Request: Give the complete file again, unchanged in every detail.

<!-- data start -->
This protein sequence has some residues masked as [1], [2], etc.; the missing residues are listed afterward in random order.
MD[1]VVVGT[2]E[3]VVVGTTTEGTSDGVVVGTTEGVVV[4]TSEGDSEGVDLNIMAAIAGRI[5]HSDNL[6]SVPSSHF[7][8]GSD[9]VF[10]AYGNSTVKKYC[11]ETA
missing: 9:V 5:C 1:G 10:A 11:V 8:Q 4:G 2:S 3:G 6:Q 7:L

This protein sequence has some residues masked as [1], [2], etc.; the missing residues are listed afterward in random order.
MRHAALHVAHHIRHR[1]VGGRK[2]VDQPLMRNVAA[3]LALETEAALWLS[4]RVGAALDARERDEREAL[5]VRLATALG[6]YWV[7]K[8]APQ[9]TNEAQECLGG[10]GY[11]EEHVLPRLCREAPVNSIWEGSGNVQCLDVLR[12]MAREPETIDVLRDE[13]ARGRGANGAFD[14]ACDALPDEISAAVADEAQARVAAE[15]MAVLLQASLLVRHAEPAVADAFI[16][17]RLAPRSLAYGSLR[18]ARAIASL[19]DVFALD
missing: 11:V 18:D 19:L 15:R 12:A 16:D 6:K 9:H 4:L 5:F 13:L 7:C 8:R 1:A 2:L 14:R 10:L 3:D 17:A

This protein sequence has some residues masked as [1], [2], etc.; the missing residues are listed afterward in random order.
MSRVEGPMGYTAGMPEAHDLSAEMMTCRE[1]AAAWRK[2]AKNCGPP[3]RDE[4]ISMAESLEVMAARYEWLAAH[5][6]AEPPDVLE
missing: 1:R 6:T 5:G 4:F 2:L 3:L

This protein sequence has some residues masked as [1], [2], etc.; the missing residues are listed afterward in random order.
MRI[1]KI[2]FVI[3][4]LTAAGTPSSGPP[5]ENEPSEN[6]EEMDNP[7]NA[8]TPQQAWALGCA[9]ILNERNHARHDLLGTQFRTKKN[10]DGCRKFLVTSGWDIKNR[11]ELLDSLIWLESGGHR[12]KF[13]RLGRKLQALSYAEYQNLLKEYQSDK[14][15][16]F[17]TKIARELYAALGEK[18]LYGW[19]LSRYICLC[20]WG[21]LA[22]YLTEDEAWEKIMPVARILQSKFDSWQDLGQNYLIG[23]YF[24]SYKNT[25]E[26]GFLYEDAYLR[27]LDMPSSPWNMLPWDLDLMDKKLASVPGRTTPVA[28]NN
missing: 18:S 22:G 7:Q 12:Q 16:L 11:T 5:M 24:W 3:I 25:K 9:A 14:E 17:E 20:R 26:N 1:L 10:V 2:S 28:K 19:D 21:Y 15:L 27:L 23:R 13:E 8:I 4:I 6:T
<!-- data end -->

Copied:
This protein sequence has some residues masked as [1], [2], etc.; the missing residues are listed afterward in random order.
MD[1]VVVGT[2]E[3]VVVGTTTEGTSDGVVVGTTEGVVV[4]TSEGDSEGVDLNIMAAIAGRI[5]HSDNL[6]SVPSSHF[7][8]GSD[9]VF[10]AYGNSTVKKYC[11]ETA
missing: 9:V 5:C 1:G 10:A 11:V 8:Q 4:G 2:S 3:G 6:Q 7:L

This protein sequence has some residues masked as [1], [2], etc.; the missing residues are listed afterward in random order.
MRHAALHVAHHIRHR[1]VGGRK[2]VDQPLMRNVAA[3]LALETEAALWLS[4]RVGAALDARERDEREAL[5]VRLATALG[6]YWV[7]K[8]APQ[9]TNEAQECLGG[10]GY[11]EEHVLPRLCREAPVNSIWEGSGNVQCLDVLR[12]MAREPETIDVLRDE[13]ARGRGANGAFD[14]ACDALPDEISAAVADEAQARVAAE[15]MAVLLQASLLVRHAEPAVADAFI[16][17]RLAPRSLAYGSLR[18]ARAIASL[19]DVFALD
missing: 11:V 18:D 19:L 15:R 12:A 16:D 6:K 9:H 4:L 5:F 13:L 7:C 8:R 1:A 2:L 14:R 10:L 3:D 17:A

This protein sequence has some residues masked as [1], [2], etc.; the missing residues are listed afterward in random order.
MSRVEGPMGYTAGMPEAHDLSAEMMTCRE[1]AAAWRK[2]AKNCGPP[3]RDE[4]ISMAESLEVMAARYEWLAAH[5][6]AEPPDVLE
missing: 1:R 6:T 5:G 4:F 2:L 3:L

This protein sequence has some residues masked as [1], [2], etc.; the missing residues are listed afterward in random order.
MRI[1]KI[2]FVI[3][4]LTAAGTPSSGPP[5]ENEPSEN[6]EEMDNP[7]NA[8]TPQQAWALGCA[9]ILNERNHARHDLLGTQFRTKKN[10]DGCRKFLVTSGWDIKNR[11]ELLDSLIWLESGGHR[12]KF[13]RLGRKLQALSYAEYQNLLKEYQSDK[14][15][16]F[17]TKIARELYAALGEK[18]LYGW[19]LSRYICLC[20]WG[21]LA[22]YLTEDEAWEKIMPVARILQSKFDSWQDLGQNYLIG[23]YF[24]SYKNT[25]E[26]GFLYEDAYLR[27]LDMPSSPWNMLPWDLDLMDKKLASVPGRTTPVA[28]NN
missing: 18:S 22:G 7:Q 12:Q 16:L 11:T 5:M 24:W 3:I 25:K 9:A 14:E 17:E 20:R 26:N 1:L 10:V 2:S 28:K 19:D 21:Y 15:L 27:L 23:R 13:E 8:I 4:I 6:T